“In my opinion it is fundamentally flawed”
– Dr. Vince Palace on the Elk Valley Water Quality Plan3
The conclusions drawn from ECCC’s investigation speak for themselves4:
- Selenium and calcite were being deposited into the Upper Fording River, these deposits were harmful to fish and fish habitat and a detriment to fish and humans; and
- Reasonable measures consistent with public safety and the protection of fish, and fish habitat, were not taken.
“We cannot operate our Elk Valley coal mines in compliance with the Fisheries Act and its current associated regulations.”
– Teck Resources Limited Annual Information Form 20205
The current water pollution crisis in the Elk Valley could have been drastically improved if proper mine design and mitigation steps were taken at any stage in the past two decades. Experts in the ECCC investigation found that the primary source of selenium in the Elk Valley was external waste rock dumps6 These dumps are still rapidly expanding today at places like Kilmarnock Creek and Erickson Creek. Engineering solutions like geosynthetic covers could have also been built, but it was much cheaper to pay the fines for violating the Fisheries Act.
For those who are high consumers of fish in the region, expert opinion in the ECCC investigation7 found that consumption advisories should have begun in 1995 for the Upper Fording River, 2001 for the Lower Fording River, 2012 for the Elk River from its confluence with the Fording River to Sparwood, and 2021 for the Elk River from Sparwood to Elko.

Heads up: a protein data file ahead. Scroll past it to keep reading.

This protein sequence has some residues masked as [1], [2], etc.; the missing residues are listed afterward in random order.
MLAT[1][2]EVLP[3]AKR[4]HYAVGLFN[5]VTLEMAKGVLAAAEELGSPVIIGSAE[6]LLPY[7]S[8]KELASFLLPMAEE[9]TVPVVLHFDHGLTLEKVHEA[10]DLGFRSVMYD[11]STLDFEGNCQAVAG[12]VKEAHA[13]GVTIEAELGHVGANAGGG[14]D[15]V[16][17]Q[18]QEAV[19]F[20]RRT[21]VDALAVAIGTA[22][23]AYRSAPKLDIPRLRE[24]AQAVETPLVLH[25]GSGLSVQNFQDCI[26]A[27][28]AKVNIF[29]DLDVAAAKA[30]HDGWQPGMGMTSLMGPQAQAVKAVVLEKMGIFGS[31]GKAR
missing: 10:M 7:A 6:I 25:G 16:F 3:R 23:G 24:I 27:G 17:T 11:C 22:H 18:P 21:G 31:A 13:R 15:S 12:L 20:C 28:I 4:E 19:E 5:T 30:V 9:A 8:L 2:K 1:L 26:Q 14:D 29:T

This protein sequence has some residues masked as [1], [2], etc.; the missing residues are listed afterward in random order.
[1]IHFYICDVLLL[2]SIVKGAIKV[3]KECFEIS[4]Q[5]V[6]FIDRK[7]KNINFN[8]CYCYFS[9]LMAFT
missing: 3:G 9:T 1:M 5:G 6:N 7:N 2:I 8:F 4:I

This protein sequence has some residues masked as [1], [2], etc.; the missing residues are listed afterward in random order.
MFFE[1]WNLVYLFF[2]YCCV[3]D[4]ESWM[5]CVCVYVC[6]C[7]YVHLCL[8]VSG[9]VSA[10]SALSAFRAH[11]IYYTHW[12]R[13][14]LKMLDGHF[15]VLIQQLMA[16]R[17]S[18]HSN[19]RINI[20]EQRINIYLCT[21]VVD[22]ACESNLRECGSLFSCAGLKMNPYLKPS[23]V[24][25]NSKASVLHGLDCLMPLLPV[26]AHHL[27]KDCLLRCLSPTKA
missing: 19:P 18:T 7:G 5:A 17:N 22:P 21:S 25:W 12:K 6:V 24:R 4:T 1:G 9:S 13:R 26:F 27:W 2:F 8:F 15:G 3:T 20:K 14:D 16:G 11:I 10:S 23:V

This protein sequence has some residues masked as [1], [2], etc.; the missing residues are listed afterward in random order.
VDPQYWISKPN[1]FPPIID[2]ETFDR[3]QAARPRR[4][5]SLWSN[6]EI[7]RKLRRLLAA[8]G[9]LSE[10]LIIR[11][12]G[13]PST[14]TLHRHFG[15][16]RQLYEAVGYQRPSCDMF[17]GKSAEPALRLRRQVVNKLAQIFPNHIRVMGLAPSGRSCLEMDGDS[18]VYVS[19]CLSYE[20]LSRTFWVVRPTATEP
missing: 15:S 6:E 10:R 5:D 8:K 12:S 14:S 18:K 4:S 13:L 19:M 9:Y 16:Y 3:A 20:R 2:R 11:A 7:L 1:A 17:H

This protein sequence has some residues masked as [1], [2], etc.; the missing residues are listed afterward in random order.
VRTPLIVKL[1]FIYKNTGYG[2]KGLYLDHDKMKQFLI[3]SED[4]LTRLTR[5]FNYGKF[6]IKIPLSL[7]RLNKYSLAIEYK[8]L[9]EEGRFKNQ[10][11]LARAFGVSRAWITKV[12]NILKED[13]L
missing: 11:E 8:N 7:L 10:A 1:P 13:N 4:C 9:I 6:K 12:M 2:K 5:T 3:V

With four new coal mines proposed in the Elk Valley, changes need to occur within the proposed Coal Mining Effluent Regulations that ensure the protection of fish and clean water. Now is the time for the federal government to stand up for clean water.
“At Teck Coal, water treatment is anticipated for hundreds of years.”8
This article only addresses Part II of the proposed Coal Mining Effluent Regulations, which sets regulations for the five existing coal mines in the Elk Valley (Fording River Operations, Greenhills Operations, Elkview Operations, Line Creek Operations, and Coal Mountain Operations). New mines proposed for the Elk Valley, except the Castle Mountain Mine (Fording River Expansion Project), will be regulated under Part I of the proposed Coal Mining Effluent Regulations. For more information, we recommend reading the draft regulations.
Bar Plot References:
- British Columbia Approved Water Quality Guidelines: Aquatic Life, Wildlife & Agriculture
- Source Drinking Water Quality Guidelines